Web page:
The Mich property is located 55 kilometres southeast of Whitehorse in the southern Yukon Territory. It lies just 18 kilometres off the Alaska Highway and 200 kilometres by road from the port of Skagway, Alaska (Fig. 1). It is accessible by an all-terrain vehicle trail. A large zone of disseminated awaruite mineralization was discovered in 2011 based on a first pass regional exploration program and the Mich property was subsequently staked.
Geological mapping and rock sampling have defined a 1.3-kilometre-long northwest-southeast trending zone of disseminated awaruite mineralization marked by a number of strong rock anomalies grading better than 0.08% Davis Tube magnetically-recovered (“DTR”) nickel. The key target is located on the southeastern end of a low-lying ridge and measures 540 metres long and 290 to 570 metres wide (Figs. 2 and 3). It remains open to the southeast towards the valley floor where overburden covers the bedrock. DTR nickel values for 75 surface rock samples collected in 2012 and 2013 from the key target area range from 0.046% to 0.143%. The northwest half of the mineralized zone was trenched in 2014 and results confirm the range in the key target area noted above and the awaruite mineralization was recognized to connect to the key target area (Fig. 3), which extended the mineralization several hundred metres further to the northwest where it is covered by talus.
In the fall of 2014, First Point completed its first diamond drilling program at Mich, intersecting broad zones of magnetically-recovered nickel exceeding a 0.06% cut-off (Figs. 3-5). The helicopter-supported program tested the central portion of the key target area with two angled holes drilled at minus 50 degrees in opposite directions from the same set-up, for a total of 873 metres. The two holes tested one section of a 5.5-kilometre-long geophysical magnetic high target (Fig. 6), partially delineated by detailed mapping and rock sampling.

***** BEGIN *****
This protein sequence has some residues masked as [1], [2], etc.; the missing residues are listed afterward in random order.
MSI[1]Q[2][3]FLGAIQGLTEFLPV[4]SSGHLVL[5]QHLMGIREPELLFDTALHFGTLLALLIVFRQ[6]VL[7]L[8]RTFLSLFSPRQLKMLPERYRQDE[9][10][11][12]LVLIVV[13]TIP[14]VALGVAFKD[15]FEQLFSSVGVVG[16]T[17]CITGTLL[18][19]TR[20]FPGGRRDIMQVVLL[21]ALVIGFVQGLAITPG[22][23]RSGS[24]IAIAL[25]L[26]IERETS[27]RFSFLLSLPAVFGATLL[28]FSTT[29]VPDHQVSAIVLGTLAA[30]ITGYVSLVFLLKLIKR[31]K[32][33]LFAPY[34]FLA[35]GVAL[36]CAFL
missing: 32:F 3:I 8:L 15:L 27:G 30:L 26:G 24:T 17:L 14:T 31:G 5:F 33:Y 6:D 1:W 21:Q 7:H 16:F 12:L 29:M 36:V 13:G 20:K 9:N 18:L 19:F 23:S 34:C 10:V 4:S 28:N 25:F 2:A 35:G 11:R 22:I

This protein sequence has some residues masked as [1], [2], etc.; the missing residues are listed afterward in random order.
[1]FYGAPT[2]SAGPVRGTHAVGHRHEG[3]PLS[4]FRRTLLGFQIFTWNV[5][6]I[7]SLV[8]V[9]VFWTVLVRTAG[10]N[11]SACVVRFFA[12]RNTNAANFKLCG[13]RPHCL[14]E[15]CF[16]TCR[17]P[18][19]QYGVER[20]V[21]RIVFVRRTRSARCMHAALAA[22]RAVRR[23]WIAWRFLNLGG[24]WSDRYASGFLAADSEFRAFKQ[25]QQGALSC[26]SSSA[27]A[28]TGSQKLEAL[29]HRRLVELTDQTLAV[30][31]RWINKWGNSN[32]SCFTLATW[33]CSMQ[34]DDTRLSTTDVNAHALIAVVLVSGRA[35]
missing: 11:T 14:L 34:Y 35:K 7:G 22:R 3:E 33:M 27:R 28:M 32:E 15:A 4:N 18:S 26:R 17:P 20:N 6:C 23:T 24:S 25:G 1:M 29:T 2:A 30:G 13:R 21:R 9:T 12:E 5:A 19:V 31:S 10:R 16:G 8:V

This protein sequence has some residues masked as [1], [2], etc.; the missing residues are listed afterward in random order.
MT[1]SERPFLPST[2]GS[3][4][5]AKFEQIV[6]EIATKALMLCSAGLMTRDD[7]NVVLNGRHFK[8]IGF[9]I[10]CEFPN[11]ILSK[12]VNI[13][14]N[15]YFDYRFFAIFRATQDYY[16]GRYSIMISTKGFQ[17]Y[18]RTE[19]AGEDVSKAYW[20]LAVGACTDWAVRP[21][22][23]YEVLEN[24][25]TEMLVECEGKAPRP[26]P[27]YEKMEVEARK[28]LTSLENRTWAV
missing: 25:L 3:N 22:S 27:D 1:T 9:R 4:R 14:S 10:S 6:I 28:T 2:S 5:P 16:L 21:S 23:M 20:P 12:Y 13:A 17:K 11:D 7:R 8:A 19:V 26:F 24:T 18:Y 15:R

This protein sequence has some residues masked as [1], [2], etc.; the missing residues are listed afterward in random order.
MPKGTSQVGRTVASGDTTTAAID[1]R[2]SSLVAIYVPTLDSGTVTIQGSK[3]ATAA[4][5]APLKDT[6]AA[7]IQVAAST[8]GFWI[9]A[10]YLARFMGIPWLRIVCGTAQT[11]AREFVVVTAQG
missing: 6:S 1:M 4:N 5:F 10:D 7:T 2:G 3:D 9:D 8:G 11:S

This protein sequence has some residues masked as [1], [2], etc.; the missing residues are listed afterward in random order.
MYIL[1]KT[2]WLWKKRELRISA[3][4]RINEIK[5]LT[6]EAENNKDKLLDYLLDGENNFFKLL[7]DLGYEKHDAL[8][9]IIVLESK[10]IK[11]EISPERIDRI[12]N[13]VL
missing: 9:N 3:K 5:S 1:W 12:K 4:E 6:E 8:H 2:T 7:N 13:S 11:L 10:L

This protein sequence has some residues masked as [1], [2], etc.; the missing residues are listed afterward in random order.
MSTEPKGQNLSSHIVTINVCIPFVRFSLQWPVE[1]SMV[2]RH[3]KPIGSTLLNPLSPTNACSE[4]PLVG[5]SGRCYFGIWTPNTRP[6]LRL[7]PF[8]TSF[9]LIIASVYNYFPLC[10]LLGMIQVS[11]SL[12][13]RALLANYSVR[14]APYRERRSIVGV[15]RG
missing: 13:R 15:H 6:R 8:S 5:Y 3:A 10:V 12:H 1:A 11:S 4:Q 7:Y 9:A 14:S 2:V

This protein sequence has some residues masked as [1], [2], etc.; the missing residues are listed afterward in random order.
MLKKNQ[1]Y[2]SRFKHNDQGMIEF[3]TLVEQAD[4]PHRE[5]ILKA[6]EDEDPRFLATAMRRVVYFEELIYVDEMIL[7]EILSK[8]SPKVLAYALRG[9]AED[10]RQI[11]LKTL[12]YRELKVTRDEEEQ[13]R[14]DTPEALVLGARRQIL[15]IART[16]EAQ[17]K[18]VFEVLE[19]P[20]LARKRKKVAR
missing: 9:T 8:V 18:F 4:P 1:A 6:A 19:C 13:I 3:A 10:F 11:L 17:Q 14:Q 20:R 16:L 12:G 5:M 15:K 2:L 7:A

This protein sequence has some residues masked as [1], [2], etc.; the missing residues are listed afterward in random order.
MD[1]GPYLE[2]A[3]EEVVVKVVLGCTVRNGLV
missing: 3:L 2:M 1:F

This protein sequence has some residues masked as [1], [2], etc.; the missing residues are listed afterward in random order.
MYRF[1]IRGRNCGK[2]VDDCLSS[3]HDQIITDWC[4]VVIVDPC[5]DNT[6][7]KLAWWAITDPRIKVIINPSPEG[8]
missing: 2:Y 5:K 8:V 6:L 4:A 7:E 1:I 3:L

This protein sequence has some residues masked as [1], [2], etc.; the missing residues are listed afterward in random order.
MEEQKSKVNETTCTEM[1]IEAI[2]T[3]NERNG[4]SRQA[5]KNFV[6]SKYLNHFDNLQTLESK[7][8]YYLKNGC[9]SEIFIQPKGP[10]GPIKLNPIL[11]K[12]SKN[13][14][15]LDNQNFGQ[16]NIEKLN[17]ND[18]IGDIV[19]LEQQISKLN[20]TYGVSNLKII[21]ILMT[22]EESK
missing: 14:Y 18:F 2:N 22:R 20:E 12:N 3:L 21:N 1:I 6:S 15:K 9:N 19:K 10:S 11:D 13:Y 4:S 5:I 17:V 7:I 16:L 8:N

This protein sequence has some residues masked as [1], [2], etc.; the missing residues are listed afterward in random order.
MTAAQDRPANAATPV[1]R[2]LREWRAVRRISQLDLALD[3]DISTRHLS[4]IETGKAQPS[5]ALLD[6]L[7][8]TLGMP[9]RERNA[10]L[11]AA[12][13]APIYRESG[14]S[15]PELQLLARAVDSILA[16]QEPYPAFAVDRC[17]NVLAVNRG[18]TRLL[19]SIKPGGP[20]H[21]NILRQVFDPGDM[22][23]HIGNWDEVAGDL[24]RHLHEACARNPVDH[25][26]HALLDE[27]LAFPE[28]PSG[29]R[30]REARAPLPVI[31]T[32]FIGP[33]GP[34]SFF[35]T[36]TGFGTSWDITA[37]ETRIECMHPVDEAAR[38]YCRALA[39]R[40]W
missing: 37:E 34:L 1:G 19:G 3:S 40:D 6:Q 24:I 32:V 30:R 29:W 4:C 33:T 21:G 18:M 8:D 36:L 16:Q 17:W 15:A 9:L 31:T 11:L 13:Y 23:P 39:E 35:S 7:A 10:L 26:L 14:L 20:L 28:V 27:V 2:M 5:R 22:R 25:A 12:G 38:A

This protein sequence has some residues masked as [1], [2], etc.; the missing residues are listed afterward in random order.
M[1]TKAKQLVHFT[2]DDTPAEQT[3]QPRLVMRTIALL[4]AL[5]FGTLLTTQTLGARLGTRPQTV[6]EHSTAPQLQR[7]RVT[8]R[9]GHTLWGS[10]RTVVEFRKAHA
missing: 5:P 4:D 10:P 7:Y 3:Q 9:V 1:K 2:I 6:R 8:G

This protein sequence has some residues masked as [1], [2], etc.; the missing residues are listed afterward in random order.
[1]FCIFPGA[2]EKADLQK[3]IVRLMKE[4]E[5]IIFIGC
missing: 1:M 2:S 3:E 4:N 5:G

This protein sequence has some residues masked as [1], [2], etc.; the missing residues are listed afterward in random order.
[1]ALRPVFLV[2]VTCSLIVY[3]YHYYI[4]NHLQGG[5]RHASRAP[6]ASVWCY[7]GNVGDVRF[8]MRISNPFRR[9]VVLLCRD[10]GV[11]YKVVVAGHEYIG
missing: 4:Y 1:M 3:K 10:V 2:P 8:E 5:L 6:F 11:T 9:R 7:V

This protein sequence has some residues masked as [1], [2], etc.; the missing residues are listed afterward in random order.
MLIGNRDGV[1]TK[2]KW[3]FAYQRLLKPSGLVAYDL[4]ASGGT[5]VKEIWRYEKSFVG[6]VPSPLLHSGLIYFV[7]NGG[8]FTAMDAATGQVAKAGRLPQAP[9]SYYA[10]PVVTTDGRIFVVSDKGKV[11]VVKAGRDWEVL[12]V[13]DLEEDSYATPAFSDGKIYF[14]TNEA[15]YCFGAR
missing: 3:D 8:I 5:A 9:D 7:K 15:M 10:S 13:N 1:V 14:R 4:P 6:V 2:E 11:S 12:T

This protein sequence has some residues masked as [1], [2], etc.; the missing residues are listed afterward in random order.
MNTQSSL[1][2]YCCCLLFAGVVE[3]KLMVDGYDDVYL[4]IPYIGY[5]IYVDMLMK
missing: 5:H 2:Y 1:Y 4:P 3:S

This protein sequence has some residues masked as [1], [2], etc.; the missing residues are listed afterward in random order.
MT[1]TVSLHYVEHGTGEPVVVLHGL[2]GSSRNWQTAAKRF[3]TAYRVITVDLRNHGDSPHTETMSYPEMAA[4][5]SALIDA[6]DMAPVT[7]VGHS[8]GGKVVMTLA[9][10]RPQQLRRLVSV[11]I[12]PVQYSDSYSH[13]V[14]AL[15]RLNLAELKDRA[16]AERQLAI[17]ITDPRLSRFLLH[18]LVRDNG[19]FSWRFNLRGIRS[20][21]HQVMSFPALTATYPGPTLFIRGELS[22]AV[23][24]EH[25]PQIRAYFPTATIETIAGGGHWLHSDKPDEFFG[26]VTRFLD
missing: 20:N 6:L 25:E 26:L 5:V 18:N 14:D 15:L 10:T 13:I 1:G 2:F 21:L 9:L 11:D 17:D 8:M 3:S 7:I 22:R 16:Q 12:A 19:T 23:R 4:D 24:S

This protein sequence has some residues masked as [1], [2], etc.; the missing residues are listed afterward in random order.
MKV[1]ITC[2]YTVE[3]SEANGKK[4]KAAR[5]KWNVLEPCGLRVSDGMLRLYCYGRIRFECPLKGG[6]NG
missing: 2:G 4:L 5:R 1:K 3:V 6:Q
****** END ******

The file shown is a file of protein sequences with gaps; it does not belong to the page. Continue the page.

Drill results included 255.2 metres averaging a grade of 0.087% DTR nickel from 3.0 to 258.2 metres in hole 1, including 156.1 metres of 0.096% DTR nickel at the very top of the hole, and the entire 453.6-metre length of hole 2 averaging 0.087% DTR nickel from 2.7 to 456.3 metres, with grades increasing to 0.123% across the bottom 32.2 metres of the hole (Fig. 4B).
The drilling intersected a disseminated nickel-iron alloy mineralized zone hosted in ultramafic rocks. Using a cut-off grade of 0.06% DTR nickel, the zone measures 345 metres vertically from surface, is an estimated 463 metres wide on the drill section and remains open to the northeast, beyond the end of the second drill hole, which bottomed in 32.2 metres of 0.123% DTR nickel. The revised horizontal dimension of 463 metres compares favourably to the earlier estimate of 290 metres, which was based upon surface rock samples taken within the key target area.
Hole 1 was drilled to the southwest and intersected pseudo breccia peridotite that contains variable, fine-to-coarse size (<50 to >300 microns) grains of disseminated awaruite mineralization, extending from 3 metres below surface to a down-hole depth of 258 metres while averaging 0.087% DTR nickel. The hole passed through a 12.4-metre wide, poorly mineralized zone of magnesium-iron carbonate alteration and into crackled-to-massive peridotite containing weakly mineralized awaruite at the 270.6-metre depth before it was shut down at a final depth of 417 metres.